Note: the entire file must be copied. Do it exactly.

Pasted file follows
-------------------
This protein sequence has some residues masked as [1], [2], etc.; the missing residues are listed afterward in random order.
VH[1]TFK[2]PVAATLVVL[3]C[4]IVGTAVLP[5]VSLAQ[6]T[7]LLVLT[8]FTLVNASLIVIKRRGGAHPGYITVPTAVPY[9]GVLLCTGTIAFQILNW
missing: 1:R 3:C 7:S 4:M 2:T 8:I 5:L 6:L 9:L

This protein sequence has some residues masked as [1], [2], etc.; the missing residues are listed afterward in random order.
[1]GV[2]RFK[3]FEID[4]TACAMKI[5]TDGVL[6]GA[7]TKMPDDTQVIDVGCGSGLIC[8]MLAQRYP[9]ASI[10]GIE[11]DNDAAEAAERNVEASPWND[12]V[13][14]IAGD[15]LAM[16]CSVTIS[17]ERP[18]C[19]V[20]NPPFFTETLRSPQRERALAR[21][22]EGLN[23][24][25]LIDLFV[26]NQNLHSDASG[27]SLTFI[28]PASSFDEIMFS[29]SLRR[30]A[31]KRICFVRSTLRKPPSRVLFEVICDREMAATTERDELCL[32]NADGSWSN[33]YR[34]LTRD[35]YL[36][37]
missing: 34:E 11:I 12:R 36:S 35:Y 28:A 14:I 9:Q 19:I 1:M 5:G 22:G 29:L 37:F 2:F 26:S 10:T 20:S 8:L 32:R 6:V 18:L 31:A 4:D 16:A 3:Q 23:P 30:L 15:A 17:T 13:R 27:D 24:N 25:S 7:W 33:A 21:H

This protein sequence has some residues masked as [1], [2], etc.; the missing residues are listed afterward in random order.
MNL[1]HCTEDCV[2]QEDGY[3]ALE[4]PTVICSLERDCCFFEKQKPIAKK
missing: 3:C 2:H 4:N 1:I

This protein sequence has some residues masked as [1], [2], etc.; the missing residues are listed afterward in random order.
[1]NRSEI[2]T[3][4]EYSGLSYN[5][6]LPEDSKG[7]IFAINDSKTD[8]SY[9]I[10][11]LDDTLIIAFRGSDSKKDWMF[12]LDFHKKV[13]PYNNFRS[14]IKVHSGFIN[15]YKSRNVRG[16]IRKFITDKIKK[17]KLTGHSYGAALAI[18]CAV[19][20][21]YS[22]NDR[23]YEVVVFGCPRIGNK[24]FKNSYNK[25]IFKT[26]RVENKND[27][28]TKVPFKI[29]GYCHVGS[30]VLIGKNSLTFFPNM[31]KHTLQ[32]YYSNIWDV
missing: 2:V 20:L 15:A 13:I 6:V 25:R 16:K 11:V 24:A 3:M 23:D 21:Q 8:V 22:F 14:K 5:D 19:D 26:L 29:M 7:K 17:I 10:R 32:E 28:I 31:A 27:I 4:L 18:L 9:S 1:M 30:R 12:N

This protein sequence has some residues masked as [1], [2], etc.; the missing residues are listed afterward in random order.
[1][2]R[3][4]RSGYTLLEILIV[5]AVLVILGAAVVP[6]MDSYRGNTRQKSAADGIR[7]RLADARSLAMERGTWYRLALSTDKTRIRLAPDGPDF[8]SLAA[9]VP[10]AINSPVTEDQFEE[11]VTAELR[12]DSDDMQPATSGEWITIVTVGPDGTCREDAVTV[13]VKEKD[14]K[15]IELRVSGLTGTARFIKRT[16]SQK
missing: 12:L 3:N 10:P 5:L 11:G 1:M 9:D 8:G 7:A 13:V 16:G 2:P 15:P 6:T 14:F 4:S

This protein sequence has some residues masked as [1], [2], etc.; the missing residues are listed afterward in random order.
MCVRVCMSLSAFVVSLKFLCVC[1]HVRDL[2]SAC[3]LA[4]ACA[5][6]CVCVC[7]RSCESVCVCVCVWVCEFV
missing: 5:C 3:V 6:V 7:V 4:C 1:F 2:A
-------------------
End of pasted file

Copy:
This protein sequence has some residues masked as [1], [2], etc.; the missing residues are listed afterward in random order.
VH[1]TFK[2]PVAATLVVL[3]C[4]IVGTAVLP[5]VSLAQ[6]T[7]LLVLT[8]FTLVNASLIVIKRRGGAHPGYITVPTAVPY[9]GVLLCTGTIAFQILNW
missing: 1:R 3:C 7:S 4:M 2:T 8:I 5:L 6:L 9:L

This protein sequence has some residues masked as [1], [2], etc.; the missing residues are listed afterward in random order.
[1]GV[2]RFK[3]FEID[4]TACAMKI[5]TDGVL[6]GA[7]TKMPDDTQVIDVGCGSGLIC[8]MLAQRYP[9]ASI[10]GIE[11]DNDAAEAAERNVEASPWND[12]V[13][14]IAGD[15]LAM[16]CSVTIS[17]ERP[18]C[19]V[20]NPPFFTETLRSPQRERALAR[21][22]EGLN[23][24][25]LIDLFV[26]NQNLHSDASG[27]SLTFI[28]PASSFDEIMFS[29]SLRR[30]A[31]KRICFVRSTLRKPPSRVLFEVICDREMAATTERDELCL[32]NADGSWSN[33]YR[34]LTRD[35]YL[36][37]
missing: 34:E 11:I 12:R 36:S 35:Y 28:A 14:I 9:Q 19:I 1:M 5:G 22:G 29:L 37:F 2:F 26:S 10:T 20:S 8:L 32:R 6:V 18:L 31:A 4:D 16:A 3:Q 23:P 30:L 15:A 17:T 13:R 27:D 24:N 25:S 7:W 33:A 21:H

This protein sequence has some residues masked as [1], [2], etc.; the missing residues are listed afterward in random order.
MNL[1]HCTEDCV[2]QEDGY[3]ALE[4]PTVICSLERDCCFFEKQKPIAKK
missing: 3:C 2:H 4:N 1:I

This protein sequence has some residues masked as [1], [2], etc.; the missing residues are listed afterward in random order.
[1]NRSEI[2]T[3][4]EYSGLSYN[5][6]LPEDSKG[7]IFAINDSKTD[8]SY[9]I[10][11]LDDTLIIAFRGSDSKKDWMF[12]LDFHKKV[13]PYNNFRS[14]IKVHSGFIN[15]YKSRNVRG[16]IRKFITDKIKK[17]KLTGHSYGAALAI[18]CAV[19][20][21]YS[22]NDR[23]YEVVVFGCPRIGNK[24]FKNSYNK[25]IFKT[26]RVENKND[27][28]TKVPFKI[29]GYCHVGS[30]VLIGKNSLTFFPNM[31]KHTLQ[32]YYSNIWDV
missing: 2:V 20:L 15:A 13:I 6:V 25:R 16:K 11:V 24:A 3:M 23:D 21:Q 8:V 22:F 14:K 5:D 19:D 26:L 29:M 7:K 17:I 10:R 32:E 28:I 31:A 27:I 4:L 18:L 9:S 1:M 30:R 12:N

This protein sequence has some residues masked as [1], [2], etc.; the missing residues are listed afterward in random order.
[1][2]R[3][4]RSGYTLLEILIV[5]AVLVILGAAVVP[6]MDSYRGNTRQKSAADGIR[7]RLADARSLAMERGTWYRLALSTDKTRIRLAPDGPDF[8]SLAA[9]VP[10]AINSPVTEDQFEE[11]VTAELR[12]DSDDMQPATSGEWITIVTVGPDGTCREDAVTV[13]VKEKD[14]K[15]IELRVSGLTGTARFIKRT[16]SQK
missing: 12:L 3:N 10:P 5:L 11:G 1:M 9:D 8:G 7:A 13:V 16:G 2:P 15:P 6:T 14:F 4:S

This protein sequence has some residues masked as [1], [2], etc.; the missing residues are listed afterward in random order.
MCVRVCMSLSAFVVSLKFLCVC[1]HVRDL[2]SAC[3]LA[4]ACA[5][6]CVCVC[7]RSCESVCVCVCVWVCEFV
missing: 5:C 3:V 6:V 7:V 4:C 1:F 2:A